The Tory Home Secretary confirmed the Royal Navy will be sent into the Channel – as a charity accused Boris Johnson of ‘trying to protect his own career by bullying defenceless people’
Charities have blasted plans to deploy the Royal Navy to the Channel to tackle migrants crossing from France.
Warships are set to be sent into the Dover Strait – triggering claims Boris Johnson is trying to distract attention from the Downing Street Partygate scandal.
Officials are also said to be drawing up fresh plans to process asylum applications in countries such as Ghana and Rwanda.
Home Secretary Priti Patel insisted: “This Government considers all options in terms of outsourcing, processing and how we actually remove as well people with no legal basis to be in our country.”
She added: “It matters not which countries, we will continue to discuss this with a range of countries because I, as Home Secretary, and this Government are absolutely determined to fix what is a decades-long problem of a very broken asylum system.”
But former Shadow Home Secretary Diane Abbott told MPs: “Having people processed hundreds and thousands of miles away might meet the letter of our obligation to asylum seekers but it certainly doesn’t meet the spirit.”
Sending asylum seekers to offshore centres would involve striking deals with willing host nations before corralling migrants, who have usually crossed several countries before reaching the UK, onto specially-chartered planes leaving the UK.
Agreeing deals with foreign nations would potentially cost hundreds of millions of pounds, while forcing migrants onto flights would also create security issues.
Previous plans for applications to be processed on Ascension Island in the South Atlantic or in Albania were shelved.
Albanian PM Edi Rama said he would “never receive refugees for richer countries”.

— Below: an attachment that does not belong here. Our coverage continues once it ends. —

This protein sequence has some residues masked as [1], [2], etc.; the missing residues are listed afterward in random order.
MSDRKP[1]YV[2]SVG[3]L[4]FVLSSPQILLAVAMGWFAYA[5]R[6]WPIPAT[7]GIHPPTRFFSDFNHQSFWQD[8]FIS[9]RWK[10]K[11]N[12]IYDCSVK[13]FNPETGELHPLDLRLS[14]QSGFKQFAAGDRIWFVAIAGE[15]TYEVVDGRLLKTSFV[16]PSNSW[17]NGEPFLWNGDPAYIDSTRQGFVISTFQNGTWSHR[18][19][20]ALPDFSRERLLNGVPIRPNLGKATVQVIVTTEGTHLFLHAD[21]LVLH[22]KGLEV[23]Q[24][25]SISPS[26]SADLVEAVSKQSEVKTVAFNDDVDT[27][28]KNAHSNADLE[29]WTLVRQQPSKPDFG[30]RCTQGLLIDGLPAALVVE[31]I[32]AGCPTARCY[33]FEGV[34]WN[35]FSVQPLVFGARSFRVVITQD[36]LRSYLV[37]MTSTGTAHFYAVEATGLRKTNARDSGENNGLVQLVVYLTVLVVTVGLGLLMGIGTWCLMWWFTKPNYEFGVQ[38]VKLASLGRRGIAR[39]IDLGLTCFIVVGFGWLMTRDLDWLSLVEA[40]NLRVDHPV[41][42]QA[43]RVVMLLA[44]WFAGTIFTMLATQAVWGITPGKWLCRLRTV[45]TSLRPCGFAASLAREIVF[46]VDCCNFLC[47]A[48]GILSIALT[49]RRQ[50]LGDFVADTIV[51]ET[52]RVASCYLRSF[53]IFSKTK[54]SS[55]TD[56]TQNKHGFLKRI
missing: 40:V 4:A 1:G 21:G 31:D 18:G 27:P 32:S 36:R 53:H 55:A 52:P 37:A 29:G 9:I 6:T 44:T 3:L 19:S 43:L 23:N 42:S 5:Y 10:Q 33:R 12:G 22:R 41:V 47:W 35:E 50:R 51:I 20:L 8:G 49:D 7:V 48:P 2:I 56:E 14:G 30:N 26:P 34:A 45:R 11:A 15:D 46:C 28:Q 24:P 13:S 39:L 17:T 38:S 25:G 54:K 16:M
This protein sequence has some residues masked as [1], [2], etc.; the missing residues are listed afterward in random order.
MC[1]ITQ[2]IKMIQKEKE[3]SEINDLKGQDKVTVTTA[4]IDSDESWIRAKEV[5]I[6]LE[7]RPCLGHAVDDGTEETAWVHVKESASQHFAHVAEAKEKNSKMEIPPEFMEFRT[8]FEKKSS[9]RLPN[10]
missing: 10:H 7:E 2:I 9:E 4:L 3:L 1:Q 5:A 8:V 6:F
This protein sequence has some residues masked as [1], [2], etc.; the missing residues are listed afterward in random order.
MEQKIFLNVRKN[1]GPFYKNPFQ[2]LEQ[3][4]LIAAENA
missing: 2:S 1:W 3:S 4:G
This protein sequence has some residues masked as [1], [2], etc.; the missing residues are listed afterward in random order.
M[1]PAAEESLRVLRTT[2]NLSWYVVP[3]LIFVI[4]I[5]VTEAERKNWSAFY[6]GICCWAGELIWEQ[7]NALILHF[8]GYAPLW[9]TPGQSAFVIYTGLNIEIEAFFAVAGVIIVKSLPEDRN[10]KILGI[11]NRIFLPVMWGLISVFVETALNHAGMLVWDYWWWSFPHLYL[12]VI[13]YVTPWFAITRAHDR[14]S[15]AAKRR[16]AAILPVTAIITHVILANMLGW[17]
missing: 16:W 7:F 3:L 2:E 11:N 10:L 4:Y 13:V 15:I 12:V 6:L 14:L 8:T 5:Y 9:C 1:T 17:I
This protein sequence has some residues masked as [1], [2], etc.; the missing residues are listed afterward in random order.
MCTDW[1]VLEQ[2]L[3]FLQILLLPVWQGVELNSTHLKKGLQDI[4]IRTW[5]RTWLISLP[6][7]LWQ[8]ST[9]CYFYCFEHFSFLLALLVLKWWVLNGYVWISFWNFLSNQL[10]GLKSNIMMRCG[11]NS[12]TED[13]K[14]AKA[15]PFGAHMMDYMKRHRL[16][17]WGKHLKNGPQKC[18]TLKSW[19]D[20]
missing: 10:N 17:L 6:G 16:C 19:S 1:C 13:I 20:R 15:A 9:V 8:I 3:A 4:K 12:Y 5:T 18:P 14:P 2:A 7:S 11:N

The Prime Minister’s spokesman today said it was “not helpful” to discuss ongoing negotiations.
The Navy is to take over command of the operation to stop Channel crossings from the Border Force within weeks.
UK PARLIAMENT/AFP via Getty Imag)
At least 28,431 migrants successfully made the voyage last year – trebling the total from 2020.
But 27 people were killed two months ago when their inflatable dinghy sank off Calais.
A Ministry of Defence spokesman said: “Unacceptable numbers of people continue to make the dangerous Channel crossings and last November’s tragic deaths serve as the strongest reminder of the need to stop them.”
Ms Patel told the Commons: “I have developed new operational solutions to illegal boat arrivals.
“I can confirm this is a whole government effort and as a result I can confirm I have commissioned the MoD as a crucial operational partner to protect our Channel against illegal migration.”
But it was unclear whether offshore patrol vessels, frigates, destroyers or even aircraft carriers would be deployed.
Former First Sea Lord Admiral Lord West said sending in warships would not prevent migrants attempting the perilous journeys.
He said: “I don’t think it makes any difference really to the problem of more coming across because if I was a people trafficker, I would say to them all, ‘Get in your little boat and go out there, the Royal Navy is now in control of all of the shipping that is looking out for you, you will be picked up and then you will be taken to Britain and then you’re pretty well on your way’.”
Charities hit out at the military response.
Care4Calais founder Clare Moseley said: “The people we work with in Calais are ordinary men and women who have simply had the misfortune to be born in a country that is much more dangerous than ours. They have done nothing wrong.
“They are not a ‘threat’ and a military response is not just disproportionate, it’s inhumane.
“The pressure on Johnson is growing and it’s deeply offensive that he is trying to protect his own career by bullying defenceless people. Our country can do better than this.”
Safe Passage International slammed “ill-advised schemes”.
Chief executive Beth Gardiner-Smith said: “Navy or no navy, people will risk dangerous journeys in search of sanctuary, family and the opportunity to rebuild their lives until the Government opens safe routes for refugees.”
Refugee Council chief executive Enver Solomon said “using the military to repel” asylum seekers “and seeking to expel them offshore is cruel and inhumane”.